Why do some people always seem so happy?
You’ve probably heard the phrase “fake it ‘til you make it.” But is that actually sound advice? Anyone who has been at a social event with a fake smile plastered on their face for hours knows how exhausting “faking it” can be. Trying to act positive and happy when you actually feel tired and moody is absolutely grueling.
Simply “painting on” a positive smile that is incongruent with your underlying emotional state is dangerous. This tactic is known as surface acting. Research shows that surface acting in the workplace is associated with a host of negative personal outcomes such as decreased job satisfaction and burnout (Grandey, 2000).
But at least putting on a fake smile is beneficial to the organization right? Not so fast. The same study showed that surface acting led to decreased job performance and withdrawal behavior—both negative organizational outcomes. So even as an employee is making a personal sacrifice for the organization by putting on a positive face, they’re still hurting the company.
Surface acting is particularly harmful because it causes emotional dissonance—the discrepancy between what you actually feel and what you outwardly express. Emotional dissonance is associated with emotional exhaustion (Morris & Feldman, 2007), which in turn leads to negative personal and occupational outcomes (Grandey, 2003).
In some jobs, such as those that require direct interaction with customers, playing the role of a cheerful and positive employee is a job requirement. So how do you maintain that outward appearance without resorting to surface acting? The key lies in emotional regulation, and in a technique known as deep acting.
Imagine a store clerk dealing with an angry customer who wants a refund on a TV that he dropped on the ground. The clerk has two options: (1) plaster on a thinly veiled sympathetic smile (surface acting) or (2) try to put himself in the customer’s shoes and feel genuine empathy for their situation. The latter option is known as deep acting and is a much healthier solution. While surface acting is more of a Band-Aid solution, deep acting solves the underlying issue by managing your primary emotions.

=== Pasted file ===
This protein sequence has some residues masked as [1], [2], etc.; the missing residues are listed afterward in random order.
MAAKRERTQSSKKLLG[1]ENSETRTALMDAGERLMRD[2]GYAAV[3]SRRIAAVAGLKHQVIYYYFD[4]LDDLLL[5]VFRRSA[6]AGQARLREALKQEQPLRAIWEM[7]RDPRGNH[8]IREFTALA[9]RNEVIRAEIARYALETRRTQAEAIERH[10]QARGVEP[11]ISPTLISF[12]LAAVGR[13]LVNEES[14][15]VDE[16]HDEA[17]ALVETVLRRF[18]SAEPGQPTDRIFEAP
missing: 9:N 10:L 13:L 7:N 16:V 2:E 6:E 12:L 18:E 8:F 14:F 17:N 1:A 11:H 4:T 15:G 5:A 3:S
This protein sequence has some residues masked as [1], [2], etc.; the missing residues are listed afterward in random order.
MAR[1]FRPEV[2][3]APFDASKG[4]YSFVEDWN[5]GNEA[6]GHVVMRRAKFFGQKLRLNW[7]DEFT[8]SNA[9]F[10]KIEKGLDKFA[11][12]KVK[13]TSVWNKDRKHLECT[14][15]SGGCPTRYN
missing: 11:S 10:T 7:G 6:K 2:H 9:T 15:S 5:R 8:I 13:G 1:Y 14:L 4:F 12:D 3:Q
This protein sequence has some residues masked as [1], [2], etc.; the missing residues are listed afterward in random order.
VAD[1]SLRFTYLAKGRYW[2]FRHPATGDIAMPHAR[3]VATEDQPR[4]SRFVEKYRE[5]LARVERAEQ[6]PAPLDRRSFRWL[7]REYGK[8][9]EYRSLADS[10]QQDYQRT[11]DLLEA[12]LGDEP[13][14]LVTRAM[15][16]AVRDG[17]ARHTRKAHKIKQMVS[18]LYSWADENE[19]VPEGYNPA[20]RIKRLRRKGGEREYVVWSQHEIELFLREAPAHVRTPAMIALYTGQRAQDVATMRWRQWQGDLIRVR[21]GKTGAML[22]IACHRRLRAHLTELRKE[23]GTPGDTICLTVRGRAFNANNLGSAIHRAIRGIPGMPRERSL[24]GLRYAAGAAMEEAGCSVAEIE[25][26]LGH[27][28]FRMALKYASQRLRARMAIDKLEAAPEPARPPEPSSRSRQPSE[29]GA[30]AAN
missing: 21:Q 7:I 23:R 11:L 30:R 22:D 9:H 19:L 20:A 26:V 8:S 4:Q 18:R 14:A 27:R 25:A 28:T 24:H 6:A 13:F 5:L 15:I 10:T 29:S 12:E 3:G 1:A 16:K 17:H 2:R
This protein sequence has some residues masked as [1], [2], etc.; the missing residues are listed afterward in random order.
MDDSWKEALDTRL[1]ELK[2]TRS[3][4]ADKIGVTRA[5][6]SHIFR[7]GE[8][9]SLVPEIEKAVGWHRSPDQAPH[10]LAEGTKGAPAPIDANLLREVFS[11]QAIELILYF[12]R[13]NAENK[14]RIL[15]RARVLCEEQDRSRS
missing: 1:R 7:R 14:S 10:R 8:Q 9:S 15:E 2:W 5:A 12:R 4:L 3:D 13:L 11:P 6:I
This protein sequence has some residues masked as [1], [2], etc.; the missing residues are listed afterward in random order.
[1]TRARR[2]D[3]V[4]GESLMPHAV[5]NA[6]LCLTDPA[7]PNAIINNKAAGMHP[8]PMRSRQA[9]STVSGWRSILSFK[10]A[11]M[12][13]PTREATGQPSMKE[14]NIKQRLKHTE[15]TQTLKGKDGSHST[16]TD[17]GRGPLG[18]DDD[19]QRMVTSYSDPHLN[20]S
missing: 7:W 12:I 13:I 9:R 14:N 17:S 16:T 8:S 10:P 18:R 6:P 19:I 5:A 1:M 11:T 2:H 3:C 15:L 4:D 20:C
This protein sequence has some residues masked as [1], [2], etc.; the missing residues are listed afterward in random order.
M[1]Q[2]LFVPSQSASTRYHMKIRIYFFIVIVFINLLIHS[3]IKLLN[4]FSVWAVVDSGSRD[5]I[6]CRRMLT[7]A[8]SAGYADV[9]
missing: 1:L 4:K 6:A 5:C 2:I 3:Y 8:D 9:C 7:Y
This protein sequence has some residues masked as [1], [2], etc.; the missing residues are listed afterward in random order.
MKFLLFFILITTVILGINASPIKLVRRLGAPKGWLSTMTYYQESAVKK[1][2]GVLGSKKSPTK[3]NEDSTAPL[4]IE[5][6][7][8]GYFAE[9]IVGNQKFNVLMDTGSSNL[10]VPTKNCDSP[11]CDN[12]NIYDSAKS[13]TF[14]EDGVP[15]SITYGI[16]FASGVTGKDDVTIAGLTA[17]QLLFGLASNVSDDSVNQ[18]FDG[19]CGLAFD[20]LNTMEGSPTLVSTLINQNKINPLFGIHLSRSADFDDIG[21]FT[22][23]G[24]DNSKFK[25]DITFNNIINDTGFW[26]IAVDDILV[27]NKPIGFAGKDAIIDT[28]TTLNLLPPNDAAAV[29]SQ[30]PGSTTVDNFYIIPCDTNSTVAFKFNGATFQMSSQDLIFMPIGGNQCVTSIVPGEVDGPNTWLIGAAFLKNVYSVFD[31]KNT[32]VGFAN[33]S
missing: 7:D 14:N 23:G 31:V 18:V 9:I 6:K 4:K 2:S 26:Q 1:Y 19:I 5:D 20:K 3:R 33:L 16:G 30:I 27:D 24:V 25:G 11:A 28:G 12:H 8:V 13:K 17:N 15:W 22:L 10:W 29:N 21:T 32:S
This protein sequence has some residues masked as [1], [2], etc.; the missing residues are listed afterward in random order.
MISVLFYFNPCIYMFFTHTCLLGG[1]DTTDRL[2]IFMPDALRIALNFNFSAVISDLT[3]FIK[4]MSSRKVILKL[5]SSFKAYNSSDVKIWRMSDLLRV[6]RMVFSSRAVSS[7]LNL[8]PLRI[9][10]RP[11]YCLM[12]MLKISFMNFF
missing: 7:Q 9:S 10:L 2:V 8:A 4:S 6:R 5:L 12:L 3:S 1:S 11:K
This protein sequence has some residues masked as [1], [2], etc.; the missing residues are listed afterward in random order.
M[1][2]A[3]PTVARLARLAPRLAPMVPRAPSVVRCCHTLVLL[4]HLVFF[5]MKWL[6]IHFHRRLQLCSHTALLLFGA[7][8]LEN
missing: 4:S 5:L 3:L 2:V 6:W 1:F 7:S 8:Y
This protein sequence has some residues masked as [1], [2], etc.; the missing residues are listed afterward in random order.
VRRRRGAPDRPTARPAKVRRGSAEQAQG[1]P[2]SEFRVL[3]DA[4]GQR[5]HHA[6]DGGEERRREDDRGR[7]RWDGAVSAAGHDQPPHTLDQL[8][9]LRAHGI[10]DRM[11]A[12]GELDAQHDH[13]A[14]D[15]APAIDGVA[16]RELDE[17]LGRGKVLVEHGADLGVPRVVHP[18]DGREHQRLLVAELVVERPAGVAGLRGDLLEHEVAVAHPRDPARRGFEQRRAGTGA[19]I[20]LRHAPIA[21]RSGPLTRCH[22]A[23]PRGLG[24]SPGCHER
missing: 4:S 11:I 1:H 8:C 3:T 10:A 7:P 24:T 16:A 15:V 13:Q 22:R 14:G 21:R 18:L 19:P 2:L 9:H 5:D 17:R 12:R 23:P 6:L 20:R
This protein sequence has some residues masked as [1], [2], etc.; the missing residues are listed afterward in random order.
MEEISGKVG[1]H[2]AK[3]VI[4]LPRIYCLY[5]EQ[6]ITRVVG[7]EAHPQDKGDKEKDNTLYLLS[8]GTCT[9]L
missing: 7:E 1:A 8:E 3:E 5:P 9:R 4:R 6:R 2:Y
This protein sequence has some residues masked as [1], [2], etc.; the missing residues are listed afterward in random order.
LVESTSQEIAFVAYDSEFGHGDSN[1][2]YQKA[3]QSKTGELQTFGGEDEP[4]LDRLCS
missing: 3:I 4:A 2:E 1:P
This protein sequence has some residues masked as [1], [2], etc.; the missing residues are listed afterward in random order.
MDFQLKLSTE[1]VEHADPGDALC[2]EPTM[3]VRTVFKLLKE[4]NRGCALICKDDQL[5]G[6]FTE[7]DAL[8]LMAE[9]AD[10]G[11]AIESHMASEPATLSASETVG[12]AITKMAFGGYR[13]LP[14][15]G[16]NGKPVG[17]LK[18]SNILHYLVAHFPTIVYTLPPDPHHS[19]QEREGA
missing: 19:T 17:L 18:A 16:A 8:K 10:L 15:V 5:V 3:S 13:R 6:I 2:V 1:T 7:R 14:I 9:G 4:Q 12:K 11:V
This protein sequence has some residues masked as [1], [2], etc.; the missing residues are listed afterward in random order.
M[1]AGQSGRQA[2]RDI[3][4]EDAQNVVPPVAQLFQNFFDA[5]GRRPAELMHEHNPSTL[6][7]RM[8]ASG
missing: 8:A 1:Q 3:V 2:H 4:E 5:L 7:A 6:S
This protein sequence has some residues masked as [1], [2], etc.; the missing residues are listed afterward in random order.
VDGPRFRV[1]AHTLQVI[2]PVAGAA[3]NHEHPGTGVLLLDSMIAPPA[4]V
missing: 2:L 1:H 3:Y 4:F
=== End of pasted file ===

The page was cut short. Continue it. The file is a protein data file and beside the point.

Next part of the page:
To flesh out specific deep acting techniques that you can use, let's use the example of Sarah, a Disneyland employee who works as Snow White. It’s her job to act cheerful and enthusiastic to Disneyland customers for hours on end—a strenuous task. If Sarah is having a rough day, how can she manage her underlying emotions to act happy?
One technique Sarah could use is to try and reinterpret the situation. Instead of perceiving each interaction as another exhausting job requirement, Sarah could change her frame of mind. Each interaction with a child could be an opportunity to make their dreams come true. This is called reappraisal and is an effective way to manage emotions (Lazarus, 1991).
A second technique involves recalling events that bring the necessary emotions to the surface. For example, Sarah could think about something that makes her laugh, or whistle her favorite upbeat song in between interactions. In doing so, Sarah focuses her energy on something positive, which makes her feel genuinely happier. This technique is known as attentional deployment, and is an easy trick to help oneself feel the required emotion.
So, next time you need to act positive but just don’t feel like it, don’t plaster on that fake smile. Instead, remember these two techniques, reappraisal and attentional deployment, and you’ll be feeling genuinely cheery in no time.
Grandey, A. A. (2000). Emotion regulation in the workplace: A new way to conceptualize emotional labor. Journal of Occupational Health Psychology 1, 95-110.
Grandey, A. A. (2003). When “the show must go on”: Surface acting and deep acting as determinants of emotional exhaustion and peer-rated service delivery. Academy of Management Journal, 46(1), 86-96
Lazarus, R. S. (1991). Progress on a cognitive-motivational relational theory of emotion. American Psychologist, 46, 819-834.
Morris, J. A., & Feldman, D. C. (1997). Managing emotions in the workplace. Journal of Managerial Issues, 9, 257-274.